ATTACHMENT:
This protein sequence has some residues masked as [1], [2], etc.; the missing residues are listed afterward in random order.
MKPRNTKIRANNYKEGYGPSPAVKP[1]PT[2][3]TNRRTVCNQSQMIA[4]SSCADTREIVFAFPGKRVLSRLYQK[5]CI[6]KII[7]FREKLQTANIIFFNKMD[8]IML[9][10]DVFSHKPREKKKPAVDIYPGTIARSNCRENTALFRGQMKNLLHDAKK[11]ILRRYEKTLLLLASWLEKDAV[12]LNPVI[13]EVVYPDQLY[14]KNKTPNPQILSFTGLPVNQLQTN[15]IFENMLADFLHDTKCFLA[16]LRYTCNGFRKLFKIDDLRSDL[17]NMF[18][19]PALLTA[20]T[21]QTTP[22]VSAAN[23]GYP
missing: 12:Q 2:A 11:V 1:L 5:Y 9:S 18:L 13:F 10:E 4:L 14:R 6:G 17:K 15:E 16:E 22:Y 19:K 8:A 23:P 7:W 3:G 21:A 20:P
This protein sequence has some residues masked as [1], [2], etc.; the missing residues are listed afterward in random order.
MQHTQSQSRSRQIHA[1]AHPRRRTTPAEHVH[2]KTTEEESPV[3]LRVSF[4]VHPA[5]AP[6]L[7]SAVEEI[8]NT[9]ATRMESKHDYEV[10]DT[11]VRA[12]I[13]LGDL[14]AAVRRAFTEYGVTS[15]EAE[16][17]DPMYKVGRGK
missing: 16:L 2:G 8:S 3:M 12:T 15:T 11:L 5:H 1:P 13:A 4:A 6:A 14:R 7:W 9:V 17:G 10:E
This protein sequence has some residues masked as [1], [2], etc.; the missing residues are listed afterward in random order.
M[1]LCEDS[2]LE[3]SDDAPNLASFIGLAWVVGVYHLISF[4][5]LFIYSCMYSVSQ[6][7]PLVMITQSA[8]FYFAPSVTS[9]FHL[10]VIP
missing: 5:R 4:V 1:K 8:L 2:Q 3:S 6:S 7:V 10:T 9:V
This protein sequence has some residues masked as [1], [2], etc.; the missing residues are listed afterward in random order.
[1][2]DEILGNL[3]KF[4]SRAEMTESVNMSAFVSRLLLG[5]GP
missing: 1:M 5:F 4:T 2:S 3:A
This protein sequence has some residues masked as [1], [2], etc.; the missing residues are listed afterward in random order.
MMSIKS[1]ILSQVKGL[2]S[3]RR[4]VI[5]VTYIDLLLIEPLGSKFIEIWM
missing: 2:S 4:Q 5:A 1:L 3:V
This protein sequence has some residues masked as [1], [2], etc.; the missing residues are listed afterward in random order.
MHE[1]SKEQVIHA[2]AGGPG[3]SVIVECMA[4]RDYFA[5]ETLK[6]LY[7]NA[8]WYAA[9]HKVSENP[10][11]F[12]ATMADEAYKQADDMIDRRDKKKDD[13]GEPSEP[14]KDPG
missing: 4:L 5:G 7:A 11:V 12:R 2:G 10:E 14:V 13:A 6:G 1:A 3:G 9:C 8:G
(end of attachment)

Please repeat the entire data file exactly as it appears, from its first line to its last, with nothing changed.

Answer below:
This protein sequence has some residues masked as [1], [2], etc.; the missing residues are listed afterward in random order.
MKPRNTKIRANNYKEGYGPSPAVKP[1]PT[2][3]TNRRTVCNQSQMIA[4]SSCADTREIVFAFPGKRVLSRLYQK[5]CI[6]KII[7]FREKLQTANIIFFNKMD[8]IML[9][10]DVFSHKPREKKKPAVDIYPGTIARSNCRENTALFRGQMKNLLHDAKK[11]ILRRYEKTLLLLASWLEKDAV[12]LNPVI[13]EVVYPDQLY[14]KNKTPNPQILSFTGLPVNQLQTN[15]IFENMLADFLHDTKCFLA[16]LRYTCNGFRKLFKIDDLRSDL[17]NMF[18][19]PALLTA[20]T[21]QTTP[22]VSAAN[23]GYP
missing: 12:Q 2:A 11:V 1:L 5:Y 9:S 18:L 13:F 10:E 4:L 14:R 6:G 17:K 15:E 16:E 22:Y 19:K 8:A 23:P 7:W 3:G 21:A 20:P
This protein sequence has some residues masked as [1], [2], etc.; the missing residues are listed afterward in random order.
MQHTQSQSRSRQIHA[1]AHPRRRTTPAEHVH[2]KTTEEESPV[3]LRVSF[4]VHPA[5]AP[6]L[7]SAVEEI[8]NT[9]ATRMESKHDYEV[10]DT[11]VRA[12]I[13]LGDL[14]AAVRRAFTEYGVTS[15]EAE[16][17]DPMYKVGRGK
missing: 16:L 2:G 8:S 3:M 12:T 15:T 11:L 5:H 1:P 13:A 4:A 6:A 14:R 7:W 9:V 17:G 10:E
This protein sequence has some residues masked as [1], [2], etc.; the missing residues are listed afterward in random order.
M[1]LCEDS[2]LE[3]SDDAPNLASFIGLAWVVGVYHLISF[4][5]LFIYSCMYSVSQ[6][7]PLVMITQSA[8]FYFAPSVTS[9]FHL[10]VIP
missing: 5:R 4:V 1:K 8:L 2:Q 3:S 6:S 7:V 10:T 9:V
This protein sequence has some residues masked as [1], [2], etc.; the missing residues are listed afterward in random order.
[1][2]DEILGNL[3]KF[4]SRAEMTESVNMSAFVSRLLLG[5]GP
missing: 1:M 5:F 4:T 2:S 3:A
This protein sequence has some residues masked as [1], [2], etc.; the missing residues are listed afterward in random order.
MMSIKS[1]ILSQVKGL[2]S[3]RR[4]VI[5]VTYIDLLLIEPLGSKFIEIWM
missing: 2:S 4:Q 5:A 1:L 3:V
This protein sequence has some residues masked as [1], [2], etc.; the missing residues are listed afterward in random order.
MHE[1]SKEQVIHA[2]AGGPG[3]SVIVECMA[4]RDYFA[5]ETLK[6]LY[7]NA[8]WYAA[9]HKVSENP[10][11]F[12]ATMADEAYKQADDMIDRRDKKKDD[13]GEPSEP[14]KDPG
missing: 4:L 5:G 7:A 11:V 12:R 2:G 10:E 14:V 13:A 6:G 1:A 3:G 9:C 8:G